The whodunit genre was once a staple in the entertainment medium. Garnering a large audience pre and post both World Wars in the form of novels (or those things millennials have stopped reading, as my parents say). One of the most famous whodunit writers is Agatha Christie, who was a part of the golden age of detective fiction through works such as Murder on the Orient Express and Death on the Nile. A post-modern edition to the genre which I recently viewed at the cinema is Knives Out. Knives Out was written, directed and produced by Rian Johnson, who is known for critically acclaimed films such as Looper. Similar to Johnson’s other work, Knives Out was a masterpiece. In fact, it was arguably a cut above the rest.
This article contains mild spoilers for Knives Out (but don’t worry, we won’t reveal the killer!)
Knives Out seems like a casting director’s dream. Don’t lose focus because here is the list of all the actors in the film:
- Christopher Plummer as Harlan Thrombey, a whodunit writer and patriarch of the wealthy family
- Daniel Craig as Benoit Blanc, the renowned private detective
- Chris Evans as Hugh Drysdale, the trust fund playboy
- Ana de Armas as Marta, the caretaker and nurse of the murdered Harlan
- Jamie Lee Curtis as Linda Drysdale, eldest daughter of Harlan and a real estate mogul
- Michael Shannon as Walt Thrombey, the youngest son of Harlan and CEO of Harlan’s publishing company
- Don Johnson as Richard Drysdale, Harlan’s son in law and Linda’s husband
- Toni Collette as Joni Thrombey, widowed daughter in law who stayed close with the family for the money. She’s a lifestyle guru and social media influencer
- Lakeith Stanfield as Detective Elliot, local law enforcement investigating the murder
- Katherine Langford as Megan Thrombey, Joni’s only daughter, constantly criticised for her pursuit of a liberal arts degree
- Jaeden Martell as Jacob Thrombey, Walt’s son and an alt-right troll who bickers with Megan for obvious reasons
Johnson pushed the whodunit genre to perfection and even made subtle humorous jabs at some of the tropes that make a typical whodunit film. For example, in one scene, a character is watching a made-up television series clearly making a humorous comment on the iconic reveal scenes in every whodunit film in which the detective dramatically tells everyone who committed the crime. Additionally, there is a short scene where one of the characters, Marta (played by Ana de Armas) is watching an episode of Murder She Wrote on television following the murder, paying homage to the iconic series.
The film focuses on the Thrombey family and the mysterious death of the patriarch, Harlan. Harlan is a successful whodunit writer who funds everything his family wants to do and makes them feel like they did it themselves. For example, he gives Linda a large loan early in her career to help her start her business and does not question her self-made status. Similarly, he allows his son Walt to run his publishing company, but every decision goes through Harlan himself first.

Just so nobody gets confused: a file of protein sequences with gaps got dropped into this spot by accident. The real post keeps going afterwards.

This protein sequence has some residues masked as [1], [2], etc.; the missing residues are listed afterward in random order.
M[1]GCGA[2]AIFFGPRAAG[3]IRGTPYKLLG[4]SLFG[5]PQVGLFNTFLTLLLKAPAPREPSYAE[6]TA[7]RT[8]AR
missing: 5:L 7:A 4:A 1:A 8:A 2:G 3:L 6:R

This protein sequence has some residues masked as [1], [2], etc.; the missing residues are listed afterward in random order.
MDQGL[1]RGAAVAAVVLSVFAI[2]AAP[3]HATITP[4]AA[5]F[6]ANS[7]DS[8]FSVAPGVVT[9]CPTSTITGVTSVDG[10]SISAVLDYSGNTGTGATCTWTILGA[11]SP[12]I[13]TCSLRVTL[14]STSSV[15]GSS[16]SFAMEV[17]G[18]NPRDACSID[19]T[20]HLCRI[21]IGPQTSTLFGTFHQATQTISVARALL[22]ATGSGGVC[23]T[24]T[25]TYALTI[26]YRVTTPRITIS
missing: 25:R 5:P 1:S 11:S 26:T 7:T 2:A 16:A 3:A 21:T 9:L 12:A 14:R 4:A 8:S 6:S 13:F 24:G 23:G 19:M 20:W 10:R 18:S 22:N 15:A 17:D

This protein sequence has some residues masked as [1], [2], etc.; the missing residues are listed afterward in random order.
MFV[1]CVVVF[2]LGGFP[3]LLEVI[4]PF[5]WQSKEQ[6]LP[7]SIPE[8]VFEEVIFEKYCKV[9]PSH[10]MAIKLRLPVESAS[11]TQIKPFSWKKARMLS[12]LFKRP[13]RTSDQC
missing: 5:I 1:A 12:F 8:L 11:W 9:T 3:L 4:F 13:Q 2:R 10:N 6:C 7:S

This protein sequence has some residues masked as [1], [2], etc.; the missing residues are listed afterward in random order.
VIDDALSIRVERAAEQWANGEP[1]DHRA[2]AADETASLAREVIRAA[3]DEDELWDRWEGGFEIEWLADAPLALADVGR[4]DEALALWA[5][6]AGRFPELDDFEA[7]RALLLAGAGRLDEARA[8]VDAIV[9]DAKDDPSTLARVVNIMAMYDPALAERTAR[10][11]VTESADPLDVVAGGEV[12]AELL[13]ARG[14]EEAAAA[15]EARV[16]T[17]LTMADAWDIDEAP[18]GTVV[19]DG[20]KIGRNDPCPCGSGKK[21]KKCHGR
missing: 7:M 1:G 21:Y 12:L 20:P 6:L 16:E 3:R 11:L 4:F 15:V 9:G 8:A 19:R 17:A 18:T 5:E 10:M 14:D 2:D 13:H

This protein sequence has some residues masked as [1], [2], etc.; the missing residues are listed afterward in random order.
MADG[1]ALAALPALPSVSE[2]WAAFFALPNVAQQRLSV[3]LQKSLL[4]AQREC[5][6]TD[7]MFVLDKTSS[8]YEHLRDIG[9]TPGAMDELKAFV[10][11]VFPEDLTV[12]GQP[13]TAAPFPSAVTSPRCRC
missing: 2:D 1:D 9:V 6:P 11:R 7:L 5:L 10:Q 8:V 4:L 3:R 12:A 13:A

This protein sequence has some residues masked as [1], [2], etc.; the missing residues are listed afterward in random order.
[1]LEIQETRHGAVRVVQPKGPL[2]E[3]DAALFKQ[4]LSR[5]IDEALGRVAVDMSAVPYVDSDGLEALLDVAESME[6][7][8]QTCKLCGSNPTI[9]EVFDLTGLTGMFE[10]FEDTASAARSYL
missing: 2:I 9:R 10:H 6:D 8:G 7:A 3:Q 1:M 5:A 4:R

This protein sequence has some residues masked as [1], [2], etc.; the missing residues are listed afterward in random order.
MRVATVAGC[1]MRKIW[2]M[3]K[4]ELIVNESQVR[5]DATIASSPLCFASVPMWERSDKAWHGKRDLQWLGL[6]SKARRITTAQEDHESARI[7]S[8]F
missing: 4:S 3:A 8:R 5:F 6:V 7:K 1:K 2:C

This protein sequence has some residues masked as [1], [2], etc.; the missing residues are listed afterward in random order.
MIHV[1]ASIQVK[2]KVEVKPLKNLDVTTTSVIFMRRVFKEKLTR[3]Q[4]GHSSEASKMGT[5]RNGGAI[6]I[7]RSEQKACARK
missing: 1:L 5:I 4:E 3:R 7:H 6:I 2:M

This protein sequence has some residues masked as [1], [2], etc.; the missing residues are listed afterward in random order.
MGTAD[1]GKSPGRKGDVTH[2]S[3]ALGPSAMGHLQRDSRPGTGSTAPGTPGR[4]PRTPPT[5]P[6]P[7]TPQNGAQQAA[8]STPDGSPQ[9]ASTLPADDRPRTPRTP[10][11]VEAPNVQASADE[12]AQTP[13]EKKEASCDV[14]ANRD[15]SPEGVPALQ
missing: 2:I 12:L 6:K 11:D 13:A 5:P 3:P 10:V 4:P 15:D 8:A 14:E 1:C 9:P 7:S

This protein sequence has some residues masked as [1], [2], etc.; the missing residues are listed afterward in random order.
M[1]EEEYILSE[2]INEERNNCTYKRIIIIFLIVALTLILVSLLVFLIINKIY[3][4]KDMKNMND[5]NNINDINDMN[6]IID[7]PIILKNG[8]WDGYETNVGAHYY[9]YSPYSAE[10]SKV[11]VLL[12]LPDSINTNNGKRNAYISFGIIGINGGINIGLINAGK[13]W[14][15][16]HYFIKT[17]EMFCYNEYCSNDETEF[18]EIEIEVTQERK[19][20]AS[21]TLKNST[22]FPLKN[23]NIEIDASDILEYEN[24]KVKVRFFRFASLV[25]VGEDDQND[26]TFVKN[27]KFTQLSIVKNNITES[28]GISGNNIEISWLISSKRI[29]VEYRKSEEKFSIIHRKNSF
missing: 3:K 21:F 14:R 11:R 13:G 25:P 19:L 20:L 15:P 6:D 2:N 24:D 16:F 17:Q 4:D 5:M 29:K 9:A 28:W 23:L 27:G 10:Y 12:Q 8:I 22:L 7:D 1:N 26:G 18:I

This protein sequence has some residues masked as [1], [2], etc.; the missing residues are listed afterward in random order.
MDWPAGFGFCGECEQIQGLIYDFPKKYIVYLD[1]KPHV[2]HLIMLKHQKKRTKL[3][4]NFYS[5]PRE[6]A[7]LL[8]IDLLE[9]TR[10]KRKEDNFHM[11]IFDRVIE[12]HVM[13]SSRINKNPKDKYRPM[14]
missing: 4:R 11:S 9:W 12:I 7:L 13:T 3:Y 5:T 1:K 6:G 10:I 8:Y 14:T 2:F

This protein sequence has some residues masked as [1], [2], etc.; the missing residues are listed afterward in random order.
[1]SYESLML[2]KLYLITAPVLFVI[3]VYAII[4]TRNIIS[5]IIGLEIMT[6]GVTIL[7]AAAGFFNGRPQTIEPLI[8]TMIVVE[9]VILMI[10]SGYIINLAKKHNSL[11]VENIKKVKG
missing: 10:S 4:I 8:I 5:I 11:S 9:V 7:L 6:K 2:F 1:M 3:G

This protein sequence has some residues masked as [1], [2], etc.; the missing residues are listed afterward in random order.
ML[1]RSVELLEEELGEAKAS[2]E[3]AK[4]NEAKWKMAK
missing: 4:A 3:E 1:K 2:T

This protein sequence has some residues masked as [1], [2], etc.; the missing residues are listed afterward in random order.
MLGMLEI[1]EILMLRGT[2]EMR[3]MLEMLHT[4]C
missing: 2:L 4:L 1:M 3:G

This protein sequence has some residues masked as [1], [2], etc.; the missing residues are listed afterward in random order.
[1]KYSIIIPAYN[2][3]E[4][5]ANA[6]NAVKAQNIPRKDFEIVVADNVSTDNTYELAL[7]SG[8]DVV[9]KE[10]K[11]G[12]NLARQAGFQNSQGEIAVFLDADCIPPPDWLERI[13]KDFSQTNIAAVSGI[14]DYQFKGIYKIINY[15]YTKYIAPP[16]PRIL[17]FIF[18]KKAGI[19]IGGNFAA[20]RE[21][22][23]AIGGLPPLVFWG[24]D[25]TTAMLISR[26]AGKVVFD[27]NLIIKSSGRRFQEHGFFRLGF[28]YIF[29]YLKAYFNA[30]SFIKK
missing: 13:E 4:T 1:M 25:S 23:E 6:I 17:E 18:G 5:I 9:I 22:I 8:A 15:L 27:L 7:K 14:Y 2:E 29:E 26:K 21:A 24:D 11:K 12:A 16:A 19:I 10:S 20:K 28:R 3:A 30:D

There is undoubtedly tension within the family; apparently, there has been for years. This means everybody in the house has a motive for his murder. During the week of his death, Harlan changes his will and leaves all his money to his nurse, Marta, whom he truly loves like a friend. This caused the family to incorrectly assume Marta was having sex with Harlan following his death after his 85th birthday.
What Johnson gets right in his rendition of a whodunit is clearly knowing his audience. He knows how to bring in we millennials. To earn our approval of the film he needed to throw the whodunit genre on its head. To achieve this goal, Johnson paints a picture of a family who all have strong motives to kill Harlan, making it really difficult to guess the ending.
Walt was fired from the publishing company for his desire to sell the rights of the books to film and television production companies. Hugh was cut off financially because of his behaviour and was written out of the will. Joni was cut off financially for stealing money and Richard was having an affair and Harlan had planned to expose it – which would ruin Richard because he had signed a prenuptial agreement with Linda.
Johnson directs this incredible story full of lies, betrayal and family politics. It’s the first movie in years that I look at and think to myself, “Woah they really got the family dynamics right”. From a family full of individuals trying to just please their father to a pair of millennials constantly being teased by boomers for their human right to freely think, Knives Out in my opinion got every aspect necessary for a good film. It nailed the script, the direction and acting. However, the film’s exploration of intricate family dynamics shone the brightest as they seem so real at times, and you genuinely believe you’re watching your own family. At least I did.
Johnson really does go all out to enthral his audience and quite literally turns your stomach when it is revealed how Harlan actually died, throwing in a last-minute twist you don’t see coming.
Johnson’s direction and script is brilliant. They really are the highlight of the film, along with Daniel Craig’s foray into a more comedic style of acting. One of Craig’s highlights was the use of the word ‘doughnut’ as a metaphor to describe a hole in everyone’s alibi. The whodunit genre is hopefully back. If not, this was a welcome taste of a genre that unfortunately seems to be fading away from cinema quietly.